Women's Day special: Chef Madhumita Mohanta shares how she made it in a man's world
The most adventurous thing gastronomically she had ever done was to have wild ant eggs from a friendly tribal in Odisha, resulting in spanking from her mother. Chef Madhumita Mohanta was only nine years old then. “I was so fascinated to see that tribal woman munching away the pearl white little eggs with green chillies that I asked for some. My mother was worried that I might fall sick,” reminisces the chef with a smile at the corner of her lips.
It’s probably this curiosity for all things edible that has made Madhumita a chef to reckon with. Among the only two female executive chefs at a five star hotel in India, this National Award-winning chef has been heading the culinary affair at The Lalit Great Eastern Kolkata for the past five years. It was only during the month-long recess after her plus two exams that Madhumita discovered she could cook well. “Being a single child I was pampered a lot and never allowed inside the kitchen. But I always loved eating and exploring new dishes. During that one month, when my parents were away I used to experiment in the kitchen and that turned out to be satisfactory,” recalls the chef, whose first cooked dishes were a bowl of khichdi and tangra fish curry.
Armed with a degree in hotel management from Institute of Advanced Management, Kolkata, the chef also honed her skills in continental cuisine in Italy. “Since I have lived in many states including Maharashtra, MP, UP, Odisha and Bihar, I know quite a handful of regional cuisines but Bengali cuisine is the closest to my heart," shares Madhumita, who has an experience of over two decades in the culinary world, now.
She is also fond of continental cuisine, but doesn’t like using oregano or rosemary much. "I love sage, thyme, marjoram and other such spices. When it comes to Bengali cuisine I like a liberal dose of the good old radhuni,” says Madhumita.
It was at Ritz Carlton in Bahrain that she served the likes of King of Bahrain, King of UAE, Queen Rania of Jordan, Michael Schumacher and the late pop star Michael Jackson. “I was the personal chef of Michael Jackson for over a month when he visited Bahrain as a friend of the sultan,” shares Madhumita nonchalantly. Jackson, she tells us, was extremely particular about what he ate and preferred premixed foods and vegetables. “We couldn’t see much of him since he always wore a veil covering his face. Jackson’s fruits used to come from Thailand. He loved sea food, too, but had a weak immune system and followed a strict diet,” she remembers.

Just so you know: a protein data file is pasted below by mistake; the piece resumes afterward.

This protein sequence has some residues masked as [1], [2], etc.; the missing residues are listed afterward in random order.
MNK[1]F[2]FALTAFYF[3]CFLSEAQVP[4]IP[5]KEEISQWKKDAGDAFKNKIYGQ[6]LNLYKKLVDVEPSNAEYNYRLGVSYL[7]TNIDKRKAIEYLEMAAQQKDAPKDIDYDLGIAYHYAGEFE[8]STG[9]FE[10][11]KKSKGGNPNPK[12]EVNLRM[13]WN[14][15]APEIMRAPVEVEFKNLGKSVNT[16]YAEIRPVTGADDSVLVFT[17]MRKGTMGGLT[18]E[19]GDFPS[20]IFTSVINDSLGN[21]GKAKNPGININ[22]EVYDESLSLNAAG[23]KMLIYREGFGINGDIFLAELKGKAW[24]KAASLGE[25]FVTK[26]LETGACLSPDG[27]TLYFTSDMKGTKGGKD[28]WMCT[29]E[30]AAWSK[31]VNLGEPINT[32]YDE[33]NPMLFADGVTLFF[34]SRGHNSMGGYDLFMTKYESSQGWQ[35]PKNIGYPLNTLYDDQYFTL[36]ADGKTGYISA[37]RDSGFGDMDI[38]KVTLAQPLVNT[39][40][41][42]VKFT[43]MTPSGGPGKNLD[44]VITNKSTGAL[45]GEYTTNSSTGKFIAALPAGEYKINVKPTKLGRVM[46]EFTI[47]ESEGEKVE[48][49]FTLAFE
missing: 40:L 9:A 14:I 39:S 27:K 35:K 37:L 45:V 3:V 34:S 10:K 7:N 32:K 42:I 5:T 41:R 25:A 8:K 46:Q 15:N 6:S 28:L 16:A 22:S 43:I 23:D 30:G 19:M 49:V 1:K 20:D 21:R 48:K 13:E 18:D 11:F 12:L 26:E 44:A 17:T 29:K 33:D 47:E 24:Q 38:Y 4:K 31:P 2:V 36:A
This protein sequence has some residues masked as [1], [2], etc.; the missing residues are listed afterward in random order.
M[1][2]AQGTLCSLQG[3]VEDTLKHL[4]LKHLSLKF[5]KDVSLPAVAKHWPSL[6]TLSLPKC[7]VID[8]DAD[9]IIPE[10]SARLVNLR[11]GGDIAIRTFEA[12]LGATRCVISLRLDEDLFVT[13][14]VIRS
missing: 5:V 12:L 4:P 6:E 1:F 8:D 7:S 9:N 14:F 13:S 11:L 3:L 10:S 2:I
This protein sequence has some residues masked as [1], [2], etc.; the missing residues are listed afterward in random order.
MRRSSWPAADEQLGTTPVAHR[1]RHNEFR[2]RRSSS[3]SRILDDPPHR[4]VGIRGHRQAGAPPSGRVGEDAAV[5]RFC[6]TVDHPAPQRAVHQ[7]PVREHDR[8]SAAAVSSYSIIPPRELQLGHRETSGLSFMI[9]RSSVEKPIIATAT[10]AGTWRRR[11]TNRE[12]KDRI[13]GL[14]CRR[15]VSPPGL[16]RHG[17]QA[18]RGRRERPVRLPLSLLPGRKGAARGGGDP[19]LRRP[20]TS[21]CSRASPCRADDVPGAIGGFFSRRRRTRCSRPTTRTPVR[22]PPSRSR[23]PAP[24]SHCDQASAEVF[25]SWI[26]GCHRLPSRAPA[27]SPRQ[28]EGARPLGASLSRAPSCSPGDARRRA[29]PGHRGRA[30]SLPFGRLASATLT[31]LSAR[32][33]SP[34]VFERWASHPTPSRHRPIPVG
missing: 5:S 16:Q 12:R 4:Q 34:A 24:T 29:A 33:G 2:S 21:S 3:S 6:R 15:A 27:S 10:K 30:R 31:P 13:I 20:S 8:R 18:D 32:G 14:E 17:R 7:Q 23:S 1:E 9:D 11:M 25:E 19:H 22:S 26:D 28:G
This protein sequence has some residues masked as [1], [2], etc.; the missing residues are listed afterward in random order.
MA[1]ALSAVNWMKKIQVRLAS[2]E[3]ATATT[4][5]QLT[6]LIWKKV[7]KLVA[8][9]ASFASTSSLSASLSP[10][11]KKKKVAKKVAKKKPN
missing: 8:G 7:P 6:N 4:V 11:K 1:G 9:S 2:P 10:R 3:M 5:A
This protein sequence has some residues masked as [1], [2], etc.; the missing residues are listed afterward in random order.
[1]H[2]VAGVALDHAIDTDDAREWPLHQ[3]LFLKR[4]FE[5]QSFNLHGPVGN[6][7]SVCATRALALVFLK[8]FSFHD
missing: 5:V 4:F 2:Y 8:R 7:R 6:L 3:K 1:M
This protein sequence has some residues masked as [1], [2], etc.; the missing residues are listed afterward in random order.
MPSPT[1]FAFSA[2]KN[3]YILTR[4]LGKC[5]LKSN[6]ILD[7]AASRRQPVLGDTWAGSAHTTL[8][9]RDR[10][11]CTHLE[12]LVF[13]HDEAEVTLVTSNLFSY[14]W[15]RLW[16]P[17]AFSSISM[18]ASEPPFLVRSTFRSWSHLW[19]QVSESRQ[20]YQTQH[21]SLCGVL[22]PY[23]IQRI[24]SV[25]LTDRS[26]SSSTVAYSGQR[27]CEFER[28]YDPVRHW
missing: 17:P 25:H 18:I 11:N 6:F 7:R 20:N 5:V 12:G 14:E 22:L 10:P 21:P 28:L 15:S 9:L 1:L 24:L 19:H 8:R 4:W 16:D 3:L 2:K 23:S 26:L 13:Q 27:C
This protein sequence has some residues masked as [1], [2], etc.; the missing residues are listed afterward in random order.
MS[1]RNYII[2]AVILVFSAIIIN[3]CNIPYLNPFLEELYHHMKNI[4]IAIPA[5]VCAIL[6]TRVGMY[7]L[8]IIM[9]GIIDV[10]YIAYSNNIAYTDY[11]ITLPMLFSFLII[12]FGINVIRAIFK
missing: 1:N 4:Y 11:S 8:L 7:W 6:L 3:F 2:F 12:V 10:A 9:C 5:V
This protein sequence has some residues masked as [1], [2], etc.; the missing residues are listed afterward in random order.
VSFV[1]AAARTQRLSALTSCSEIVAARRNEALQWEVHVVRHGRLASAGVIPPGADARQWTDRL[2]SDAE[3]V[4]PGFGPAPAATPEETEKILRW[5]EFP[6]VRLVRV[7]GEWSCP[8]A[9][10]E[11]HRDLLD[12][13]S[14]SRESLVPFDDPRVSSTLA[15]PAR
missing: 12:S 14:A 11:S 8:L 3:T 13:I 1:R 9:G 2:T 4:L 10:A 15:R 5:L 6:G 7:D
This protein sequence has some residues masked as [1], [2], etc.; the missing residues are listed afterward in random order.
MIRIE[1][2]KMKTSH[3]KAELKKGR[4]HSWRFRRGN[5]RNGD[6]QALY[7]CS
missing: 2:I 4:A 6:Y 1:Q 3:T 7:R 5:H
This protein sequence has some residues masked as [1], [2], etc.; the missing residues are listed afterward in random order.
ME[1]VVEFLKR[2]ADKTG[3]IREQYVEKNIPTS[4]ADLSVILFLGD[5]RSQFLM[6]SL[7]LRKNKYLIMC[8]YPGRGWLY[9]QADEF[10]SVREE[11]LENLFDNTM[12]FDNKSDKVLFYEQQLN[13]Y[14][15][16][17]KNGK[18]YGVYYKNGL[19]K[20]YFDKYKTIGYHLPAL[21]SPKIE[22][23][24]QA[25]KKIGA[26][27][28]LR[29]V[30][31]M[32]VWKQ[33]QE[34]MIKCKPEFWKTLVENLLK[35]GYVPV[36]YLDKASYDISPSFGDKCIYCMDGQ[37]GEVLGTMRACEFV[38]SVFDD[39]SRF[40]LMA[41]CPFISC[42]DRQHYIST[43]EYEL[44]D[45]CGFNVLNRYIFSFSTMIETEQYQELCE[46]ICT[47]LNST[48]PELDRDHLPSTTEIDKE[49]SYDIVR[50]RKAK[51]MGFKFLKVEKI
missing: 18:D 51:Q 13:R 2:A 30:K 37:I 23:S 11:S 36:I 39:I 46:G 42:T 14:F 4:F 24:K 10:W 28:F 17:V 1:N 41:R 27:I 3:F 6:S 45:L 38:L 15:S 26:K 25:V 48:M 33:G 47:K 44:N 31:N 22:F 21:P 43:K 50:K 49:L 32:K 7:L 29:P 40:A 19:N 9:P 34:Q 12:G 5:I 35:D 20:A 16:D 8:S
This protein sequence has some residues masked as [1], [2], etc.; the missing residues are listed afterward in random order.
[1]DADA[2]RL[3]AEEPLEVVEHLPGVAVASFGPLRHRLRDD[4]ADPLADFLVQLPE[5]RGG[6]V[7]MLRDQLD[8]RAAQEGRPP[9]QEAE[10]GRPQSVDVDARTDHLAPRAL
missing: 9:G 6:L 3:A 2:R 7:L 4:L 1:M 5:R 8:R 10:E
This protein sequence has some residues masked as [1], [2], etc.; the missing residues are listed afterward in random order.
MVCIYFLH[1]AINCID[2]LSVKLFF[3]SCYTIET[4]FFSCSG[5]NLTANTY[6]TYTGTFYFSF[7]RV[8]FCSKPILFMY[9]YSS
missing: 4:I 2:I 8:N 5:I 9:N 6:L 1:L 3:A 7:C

The chef seems to be besotted with the beautiful Queen Rania of Jordan, who stayed at Ritz for a couple of months. “She is an exotic beauty with a flawless skin. I used to make poached quail eggs for her besides shrimps, caviar and other sea foods. She used to love fresh fruit juices and her day began with a glass of wheatgrass juice,” reveals Madhumita.
After her stint in West Asia, Singapore, Delhi and Hyderabad, she joined The Lalit in 2014. But her journey has not been a bed of roses always. We enquire with her, why is it that at home it’s the women, who are mostly the sole cooks, while the food industry is majorly dominated by male chefs.
“There’s a lot of hard work as a chef, it’s the most unglamorous job. You need a lot of physical strength and clock in unearthly hours in the kitchen. In the initial years, even I thought of leaving the job every day, but somehow, my ego didn’t permit me since I am not the one to give up easily” avers the chef.
So, did she face any discrimination as a woman chef? “Initially people doubted in my capability and also there was a subtle insubordination on part of my juniors, but with experience things eased out,” admits the chef.
In these five years at The Lalit, Madhumita’s aim has always been to take the gourmet experience of the customers to a different level. “Besides our regular menu, we have a pure vegan and non gluten menu with a variety of options for those with food allergy. Now, we plan to concentrate more on regional and local cuisine and give Kolkata a taste of the authentic Anglo-Indian cuisine from the colonial era, which is gradually disappearing from the foodscape of the city,” she adds.
Tips from the chef:
Don’t always go for food trends. Scout for local goodies. Turmeric is such a beneficial, locally available, wonderful ingredient, which can be used in so many ways. Raw turmeric can be grated and added to salads and it tastes delicious. Have a lot of star fruits, boil them and make a sherbet with it. They are loaded with vitamin C and is a good guard against heatstroke during summer. Green leafy vegetables known as saag are extremely beneficial to health. Wash raw amaranth leaves or spinach and have them with salads. Use coconut oil or rice bran oil for cooking.